We have retold the stories of the Second World War without pause since it drew to a close in 1945. Films are an increasingly important way in which we remember the Second World War. But yet, these films, while engrossing in character and wildly popular, do not always reflect how the Second World War actually panned out. For the eagle-eyed historian out there, it’s incredibly intriguing to look into how these films may or may not reflect reality. War films are indeed not documentaries; they are made for the purpose of entertainment, with artistic licenses being taken for dramatisation. When we analyse these films, it is imperative we do not devolve ourselves into nitpicking historical details, but rather look at broader historical narratives and how they may influence our perception of the war.
The Islamic holiday of Ashura takes place on the tenth day of Muharram, mourning the death of Husayn ibn Ali, the grandson of the prophet Muhammad and third Shia Imam who died at the Battle of Karbala in 680. The events leading up to and including Husayn’s death solidified the split between Sunni and Shia Islam, with Shias believing the legitimate Islamic Caliphs should be descended from Imam Ali, who ruled as the fourth and last of the Rashidun Caliphs and was the cousin of Muhammad.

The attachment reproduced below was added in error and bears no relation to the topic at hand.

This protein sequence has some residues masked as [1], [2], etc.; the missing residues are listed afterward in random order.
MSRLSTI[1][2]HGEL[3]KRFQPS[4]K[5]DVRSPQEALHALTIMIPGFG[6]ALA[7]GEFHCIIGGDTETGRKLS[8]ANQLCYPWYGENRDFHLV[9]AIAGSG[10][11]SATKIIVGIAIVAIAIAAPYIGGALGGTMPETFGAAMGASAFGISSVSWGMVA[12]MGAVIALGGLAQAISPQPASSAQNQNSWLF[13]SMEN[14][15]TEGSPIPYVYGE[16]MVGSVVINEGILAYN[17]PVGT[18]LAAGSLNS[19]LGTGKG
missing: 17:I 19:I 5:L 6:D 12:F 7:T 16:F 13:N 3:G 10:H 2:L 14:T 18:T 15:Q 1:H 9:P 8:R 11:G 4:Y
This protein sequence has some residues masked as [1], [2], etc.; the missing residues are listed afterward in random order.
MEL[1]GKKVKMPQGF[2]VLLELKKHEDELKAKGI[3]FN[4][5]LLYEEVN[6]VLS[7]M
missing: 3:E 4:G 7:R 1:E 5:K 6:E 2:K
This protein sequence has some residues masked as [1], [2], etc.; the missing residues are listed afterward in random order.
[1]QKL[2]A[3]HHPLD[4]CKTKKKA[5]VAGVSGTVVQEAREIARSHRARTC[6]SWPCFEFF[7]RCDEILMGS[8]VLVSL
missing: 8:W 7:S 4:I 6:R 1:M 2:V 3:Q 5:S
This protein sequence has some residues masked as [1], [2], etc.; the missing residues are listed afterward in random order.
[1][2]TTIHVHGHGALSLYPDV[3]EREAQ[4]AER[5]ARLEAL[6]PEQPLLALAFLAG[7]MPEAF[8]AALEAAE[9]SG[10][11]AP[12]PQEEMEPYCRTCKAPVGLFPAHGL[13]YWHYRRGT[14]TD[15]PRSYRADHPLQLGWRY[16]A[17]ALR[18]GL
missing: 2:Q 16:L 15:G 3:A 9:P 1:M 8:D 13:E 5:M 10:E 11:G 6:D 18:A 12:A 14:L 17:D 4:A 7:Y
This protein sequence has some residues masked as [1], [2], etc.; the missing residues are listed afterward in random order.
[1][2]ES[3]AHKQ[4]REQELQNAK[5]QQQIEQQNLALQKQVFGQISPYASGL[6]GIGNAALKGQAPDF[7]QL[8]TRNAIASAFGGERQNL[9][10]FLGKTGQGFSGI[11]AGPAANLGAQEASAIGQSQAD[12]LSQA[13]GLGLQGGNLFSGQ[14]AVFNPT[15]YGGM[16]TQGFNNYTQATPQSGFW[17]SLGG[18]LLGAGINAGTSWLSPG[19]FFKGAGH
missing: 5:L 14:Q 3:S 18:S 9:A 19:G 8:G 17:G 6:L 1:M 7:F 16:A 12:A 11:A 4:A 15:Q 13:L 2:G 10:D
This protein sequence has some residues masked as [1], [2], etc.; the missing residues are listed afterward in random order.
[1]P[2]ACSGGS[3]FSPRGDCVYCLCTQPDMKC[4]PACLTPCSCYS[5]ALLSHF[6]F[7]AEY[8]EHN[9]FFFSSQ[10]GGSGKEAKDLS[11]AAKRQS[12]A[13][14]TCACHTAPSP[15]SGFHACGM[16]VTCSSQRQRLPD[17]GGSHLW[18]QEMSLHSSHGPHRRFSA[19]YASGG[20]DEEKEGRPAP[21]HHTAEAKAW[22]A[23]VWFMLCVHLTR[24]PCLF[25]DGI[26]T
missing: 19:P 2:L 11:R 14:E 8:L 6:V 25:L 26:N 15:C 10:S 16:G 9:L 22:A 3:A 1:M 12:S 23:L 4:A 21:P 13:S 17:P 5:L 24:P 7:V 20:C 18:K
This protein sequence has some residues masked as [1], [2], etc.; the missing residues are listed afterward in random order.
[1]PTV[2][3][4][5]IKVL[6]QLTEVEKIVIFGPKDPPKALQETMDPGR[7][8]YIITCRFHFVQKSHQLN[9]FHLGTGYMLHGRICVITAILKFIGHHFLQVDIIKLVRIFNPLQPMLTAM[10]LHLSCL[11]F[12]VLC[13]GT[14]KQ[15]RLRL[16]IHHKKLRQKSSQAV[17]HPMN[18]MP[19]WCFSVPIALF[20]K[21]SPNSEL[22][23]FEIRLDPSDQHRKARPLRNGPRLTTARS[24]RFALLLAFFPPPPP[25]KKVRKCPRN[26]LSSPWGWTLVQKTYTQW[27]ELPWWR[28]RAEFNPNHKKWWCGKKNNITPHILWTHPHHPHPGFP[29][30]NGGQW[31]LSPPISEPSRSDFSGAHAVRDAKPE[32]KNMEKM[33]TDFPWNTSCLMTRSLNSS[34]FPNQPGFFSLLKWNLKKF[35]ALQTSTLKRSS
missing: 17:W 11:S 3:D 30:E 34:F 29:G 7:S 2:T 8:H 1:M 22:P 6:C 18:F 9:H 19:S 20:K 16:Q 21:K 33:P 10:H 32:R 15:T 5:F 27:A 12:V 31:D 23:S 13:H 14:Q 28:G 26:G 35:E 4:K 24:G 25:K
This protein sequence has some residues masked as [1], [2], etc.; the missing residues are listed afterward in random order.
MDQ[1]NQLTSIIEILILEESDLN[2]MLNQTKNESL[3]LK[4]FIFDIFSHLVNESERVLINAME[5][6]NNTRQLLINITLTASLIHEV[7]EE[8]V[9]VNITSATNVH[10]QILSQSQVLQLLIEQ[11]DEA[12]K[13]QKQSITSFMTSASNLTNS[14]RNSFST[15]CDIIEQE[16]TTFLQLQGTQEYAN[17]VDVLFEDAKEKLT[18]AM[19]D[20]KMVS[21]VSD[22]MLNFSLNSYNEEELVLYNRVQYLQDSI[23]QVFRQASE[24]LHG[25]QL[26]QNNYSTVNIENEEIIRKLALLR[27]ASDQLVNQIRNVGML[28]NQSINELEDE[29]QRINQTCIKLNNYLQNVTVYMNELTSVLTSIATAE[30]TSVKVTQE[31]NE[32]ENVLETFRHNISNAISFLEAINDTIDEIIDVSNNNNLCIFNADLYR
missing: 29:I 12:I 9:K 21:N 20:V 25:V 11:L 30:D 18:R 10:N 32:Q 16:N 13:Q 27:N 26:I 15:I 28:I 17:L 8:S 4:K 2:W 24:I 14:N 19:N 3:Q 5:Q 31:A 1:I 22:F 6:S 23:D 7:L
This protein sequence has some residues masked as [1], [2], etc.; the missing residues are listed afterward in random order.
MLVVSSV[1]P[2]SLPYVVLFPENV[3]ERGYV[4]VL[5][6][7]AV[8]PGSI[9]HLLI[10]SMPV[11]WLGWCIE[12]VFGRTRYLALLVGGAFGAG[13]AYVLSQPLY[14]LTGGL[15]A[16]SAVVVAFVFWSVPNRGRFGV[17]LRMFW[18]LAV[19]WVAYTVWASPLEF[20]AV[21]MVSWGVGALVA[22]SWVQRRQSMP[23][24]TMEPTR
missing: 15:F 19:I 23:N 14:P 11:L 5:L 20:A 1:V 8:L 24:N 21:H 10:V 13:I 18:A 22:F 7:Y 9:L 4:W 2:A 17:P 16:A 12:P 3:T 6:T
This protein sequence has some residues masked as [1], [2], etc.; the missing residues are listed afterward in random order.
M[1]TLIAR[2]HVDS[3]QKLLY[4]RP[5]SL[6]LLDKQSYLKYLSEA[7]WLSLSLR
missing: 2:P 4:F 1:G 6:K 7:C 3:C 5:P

In light of this November being Native American History month, it is fitting to reflect upon the unique challenges that writing the history of Indigenous Peoples evokes. It is important to consider Donald Fixico’s observation that “obtaining a tribal viewpoint” is mandatory for writing a more balanced history of Indigenous Peoples. However, in a field Continue Reading
The story of the Battle of Agincourt follows the age-old narrative of the beloved underdog rising against the odds. A legacy of victory and glory would become synonymous with Henry V after this epic episode in medieval history. An idyllic tale of knights, courage and king; it is recounted even in modern memory, but how honest is it?